Wednesday, June 24, 2015

Snowden, Fabius, Putin, and Wikileaks: Cui Bono


French Foreign Minister Laurent Fabius has called-in Jane Hartley, the American ambassador to the Quai d'Orsay, in response to media reports— citing Wikileaks— that the National Security Agency kept successive French presidents under surveillance,  The Wall Street Journal reported.

Wikileaks-released material shows that the NSA tracked former presidents Nicolas Sarkozy and Jacques Chirac as well as President Francois Hollande who has been in office since May 2012.

Six documents disseminated by Wikileaks appear to be sourced in confidential data purloined by Edward Snowden, the renegade NSA contractor now based in Moscow. 

The NSA had previously been shown to have conducted surveillance on German Chancellor Angela Merkel, Wikileaks noted.

Hollande's office put out a statement which said that "France will not tolerate any acts that compromise its security and the safeguarding of its interests."

A White House spokesman said that the U.S. does "not conduct any foreign intelligence surveillance activities unless there is a specific and validated national security purpose" and that the policy "applies to ordinary citizens and world leaders alike."

Some of the alleged eavesdropping related to discussions about French-German relations and Greece's economic collapse and took place between 2006 and 2012, according to the Journal.

Hollande plans to parlay with key lawmakers to discuss the Wikileaks material, the AP reported.

A Wikileaks press statement quoted Julian Assange as saying, "We are proud of our work with leading French publishers Liberation and Mediapart to bring this story to light."

Assange has been holed up in the Embassy of Ecuador in London for some three years. He is avoiding extradition to Sweden where he is wanted for questioning regarding accusations that he assaulted two women in 2010.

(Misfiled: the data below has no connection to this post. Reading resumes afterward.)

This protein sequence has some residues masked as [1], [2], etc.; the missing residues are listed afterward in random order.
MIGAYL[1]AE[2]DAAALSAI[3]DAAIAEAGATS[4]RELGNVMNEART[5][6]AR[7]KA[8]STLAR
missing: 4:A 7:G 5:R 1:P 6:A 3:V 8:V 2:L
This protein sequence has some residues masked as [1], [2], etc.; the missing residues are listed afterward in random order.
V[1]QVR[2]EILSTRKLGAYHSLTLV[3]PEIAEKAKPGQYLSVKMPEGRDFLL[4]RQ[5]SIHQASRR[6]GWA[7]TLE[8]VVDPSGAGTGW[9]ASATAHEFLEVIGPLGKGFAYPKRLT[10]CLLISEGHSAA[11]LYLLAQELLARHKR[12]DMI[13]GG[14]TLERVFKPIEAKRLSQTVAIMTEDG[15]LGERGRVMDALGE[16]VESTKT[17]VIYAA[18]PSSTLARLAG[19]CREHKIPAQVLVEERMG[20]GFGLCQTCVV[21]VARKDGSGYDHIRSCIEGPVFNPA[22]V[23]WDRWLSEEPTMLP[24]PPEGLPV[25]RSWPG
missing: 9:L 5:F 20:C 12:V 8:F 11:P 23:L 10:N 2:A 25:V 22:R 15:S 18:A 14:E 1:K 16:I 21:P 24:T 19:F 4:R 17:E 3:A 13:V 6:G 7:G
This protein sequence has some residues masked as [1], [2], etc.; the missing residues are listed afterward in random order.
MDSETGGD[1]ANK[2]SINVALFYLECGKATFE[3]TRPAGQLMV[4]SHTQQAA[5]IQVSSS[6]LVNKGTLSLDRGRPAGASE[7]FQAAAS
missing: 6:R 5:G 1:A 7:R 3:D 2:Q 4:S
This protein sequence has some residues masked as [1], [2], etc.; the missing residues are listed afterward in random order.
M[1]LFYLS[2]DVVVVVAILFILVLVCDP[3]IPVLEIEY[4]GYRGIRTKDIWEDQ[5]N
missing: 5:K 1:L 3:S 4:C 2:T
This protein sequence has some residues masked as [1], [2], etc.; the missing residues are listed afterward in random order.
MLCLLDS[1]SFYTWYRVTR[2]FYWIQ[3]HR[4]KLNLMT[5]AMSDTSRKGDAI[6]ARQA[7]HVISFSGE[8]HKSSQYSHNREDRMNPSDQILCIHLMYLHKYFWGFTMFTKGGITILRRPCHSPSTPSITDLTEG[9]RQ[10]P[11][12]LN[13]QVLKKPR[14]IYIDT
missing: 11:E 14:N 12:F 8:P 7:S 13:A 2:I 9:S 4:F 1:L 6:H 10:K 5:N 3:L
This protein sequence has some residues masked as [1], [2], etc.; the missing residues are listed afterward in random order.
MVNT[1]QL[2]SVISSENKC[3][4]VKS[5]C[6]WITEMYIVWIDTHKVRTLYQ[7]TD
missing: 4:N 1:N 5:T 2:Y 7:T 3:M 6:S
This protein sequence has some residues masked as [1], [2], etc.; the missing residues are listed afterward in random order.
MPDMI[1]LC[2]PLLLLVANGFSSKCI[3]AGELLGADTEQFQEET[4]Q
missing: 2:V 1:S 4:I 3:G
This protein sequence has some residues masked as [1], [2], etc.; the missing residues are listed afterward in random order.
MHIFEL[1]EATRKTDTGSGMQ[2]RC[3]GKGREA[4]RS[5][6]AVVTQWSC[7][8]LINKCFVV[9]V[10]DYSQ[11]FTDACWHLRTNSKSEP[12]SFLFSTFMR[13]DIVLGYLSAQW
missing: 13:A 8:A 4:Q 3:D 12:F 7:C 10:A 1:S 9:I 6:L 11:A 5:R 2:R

Ecuador, led by left-wing populist president Rafael Correa, is a key Wikileaks supporter. 

Under Correa, Ecuador also recently opened a Ramallah-based embassy in "Palestine."  In a separate incident, to a political opponent who called him a "fascist," Correa offhandedly tweeted "Heil Hitler."

While some 4,000 Jews found refuge in Ecuador during the Second World War, fewer than now 300 Jews remain in the country.

Snowden's leaks have played into the hands of Russian leader Vladimir Putin. They sow division within Europe and between Europe and the U.S., according to German analyst Josef Joffe, writing in the Journal

To maintain his bona fides and avoid being dismissed as a Moscow stooge, Snowden has lately leveled mild criticism of Putin. 

Max Boot, writing in Commentary speculated-- reasonably to my mind--
that it is likely Snowden's living expenses are being picked up by the Kremlin.

There is little question that Snowden's "whistleblowing" has mostly served Russian interests. A search of Wikileaks for any negative reporting on Putin comes up empty.

While Snowden's revelations exposed intrusive metadata gathering and possibly violations of civil liberties, they may have also undermined efforts to track Islamist terrorists. According to analyst Max Hastings, "Some small loss of privacy seems a fair price to pay for defense against the fanatics, who have already shed innocent blood enough."

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